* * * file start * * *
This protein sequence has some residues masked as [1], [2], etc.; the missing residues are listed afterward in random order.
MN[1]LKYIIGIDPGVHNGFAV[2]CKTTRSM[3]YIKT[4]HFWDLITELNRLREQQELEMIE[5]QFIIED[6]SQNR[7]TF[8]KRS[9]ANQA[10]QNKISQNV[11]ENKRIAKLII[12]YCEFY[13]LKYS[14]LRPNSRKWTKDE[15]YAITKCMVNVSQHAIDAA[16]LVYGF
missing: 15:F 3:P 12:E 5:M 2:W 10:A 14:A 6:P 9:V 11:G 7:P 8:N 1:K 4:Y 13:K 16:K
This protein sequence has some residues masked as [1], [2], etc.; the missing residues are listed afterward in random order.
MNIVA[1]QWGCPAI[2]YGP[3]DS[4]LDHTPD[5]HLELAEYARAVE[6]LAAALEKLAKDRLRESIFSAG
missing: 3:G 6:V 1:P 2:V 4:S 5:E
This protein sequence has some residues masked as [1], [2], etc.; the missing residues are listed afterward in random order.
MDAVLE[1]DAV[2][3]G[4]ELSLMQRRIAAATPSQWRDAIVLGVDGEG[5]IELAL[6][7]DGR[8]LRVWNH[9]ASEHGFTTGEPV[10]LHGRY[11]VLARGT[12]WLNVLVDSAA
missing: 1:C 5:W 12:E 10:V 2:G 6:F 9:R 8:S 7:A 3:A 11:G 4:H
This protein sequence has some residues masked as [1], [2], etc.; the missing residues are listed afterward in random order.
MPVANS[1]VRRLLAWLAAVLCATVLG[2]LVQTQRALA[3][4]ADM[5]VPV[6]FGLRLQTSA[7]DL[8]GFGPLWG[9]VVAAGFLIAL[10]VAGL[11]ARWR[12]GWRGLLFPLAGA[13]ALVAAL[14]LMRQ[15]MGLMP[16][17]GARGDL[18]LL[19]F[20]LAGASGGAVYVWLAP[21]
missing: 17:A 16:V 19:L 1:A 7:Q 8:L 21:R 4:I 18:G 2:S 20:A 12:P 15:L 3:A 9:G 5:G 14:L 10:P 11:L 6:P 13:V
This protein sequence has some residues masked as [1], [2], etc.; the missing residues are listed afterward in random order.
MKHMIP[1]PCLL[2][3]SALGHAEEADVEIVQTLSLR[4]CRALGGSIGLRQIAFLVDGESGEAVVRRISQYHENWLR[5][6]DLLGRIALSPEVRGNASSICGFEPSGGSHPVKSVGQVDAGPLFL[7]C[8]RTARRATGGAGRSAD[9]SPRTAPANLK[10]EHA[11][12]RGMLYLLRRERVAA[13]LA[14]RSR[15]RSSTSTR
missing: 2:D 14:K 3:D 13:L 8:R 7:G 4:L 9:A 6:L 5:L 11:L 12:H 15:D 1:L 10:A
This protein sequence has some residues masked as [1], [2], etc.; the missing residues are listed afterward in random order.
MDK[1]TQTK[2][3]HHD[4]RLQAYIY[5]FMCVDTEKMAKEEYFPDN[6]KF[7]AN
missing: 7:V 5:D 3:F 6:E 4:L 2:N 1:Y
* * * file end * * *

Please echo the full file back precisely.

This protein sequence has some residues masked as [1], [2], etc.; the missing residues are listed afterward in random order.
MN[1]LKYIIGIDPGVHNGFAV[2]CKTTRSM[3]YIKT[4]HFWDLITELNRLREQQELEMIE[5]QFIIED[6]SQNR[7]TF[8]KRS[9]ANQA[10]QNKISQNV[11]ENKRIAKLII[12]YCEFY[13]LKYS[14]LRPNSRKWTKDE[15]YAITKCMVNVSQHAIDAA[16]LVYGF
missing: 15:F 3:P 12:E 5:M 2:W 10:A 14:A 6:P 9:V 11:G 7:P 8:N 1:K 4:Y 13:K 16:K
This protein sequence has some residues masked as [1], [2], etc.; the missing residues are listed afterward in random order.
MNIVA[1]QWGCPAI[2]YGP[3]DS[4]LDHTPD[5]HLELAEYARAVE[6]LAAALEKLAKDRLRESIFSAG
missing: 3:G 6:V 1:P 2:V 4:S 5:E
This protein sequence has some residues masked as [1], [2], etc.; the missing residues are listed afterward in random order.
MDAVLE[1]DAV[2][3]G[4]ELSLMQRRIAAATPSQWRDAIVLGVDGEG[5]IELAL[6][7]DGR[8]LRVWNH[9]ASEHGFTTGEPV[10]LHGRY[11]VLARGT[12]WLNVLVDSAA
missing: 1:C 5:W 12:E 10:V 2:G 6:F 9:R 8:S 7:A 3:A 11:G 4:H
This protein sequence has some residues masked as [1], [2], etc.; the missing residues are listed afterward in random order.
MPVANS[1]VRRLLAWLAAVLCATVLG[2]LVQTQRALA[3][4]ADM[5]VPV[6]FGLRLQTSA[7]DL[8]GFGPLWG[9]VVAAGFLIAL[10]VAGL[11]ARWR[12]GWRGLLFPLAGA[13]ALVAAL[14]LMRQ[15]MGLMP[16][17]GARGDL[18]LL[19]F[20]LAGASGGAVYVWLAP[21]
missing: 17:A 16:V 19:L 1:A 7:Q 8:L 21:R 4:I 18:G 2:S 20:A 12:P 15:L 3:A 9:G 5:G 14:L 10:P 11:L 6:P 13:V
This protein sequence has some residues masked as [1], [2], etc.; the missing residues are listed afterward in random order.
MKHMIP[1]PCLL[2][3]SALGHAEEADVEIVQTLSLR[4]CRALGGSIGLRQIAFLVDGESGEAVVRRISQYHENWLR[5][6]DLLGRIALSPEVRGNASSICGFEPSGGSHPVKSVGQVDAGPLFL[7]C[8]RTARRATGGAGRSAD[9]SPRTAPANLK[10]EHA[11][12]RGMLYLLRRERVAA[13]LA[14]RSR[15]RSSTSTR
missing: 2:D 14:K 3:D 13:L 8:R 7:G 4:L 9:A 6:L 5:L 11:L 12:H 15:D 1:L 10:A
This protein sequence has some residues masked as [1], [2], etc.; the missing residues are listed afterward in random order.
MDK[1]TQTK[2][3]HHD[4]RLQAYIY[5]FMCVDTEKMAKEEYFPDN[6]KF[7]AN
missing: 7:V 5:D 3:F 6:E 4:L 2:N 1:Y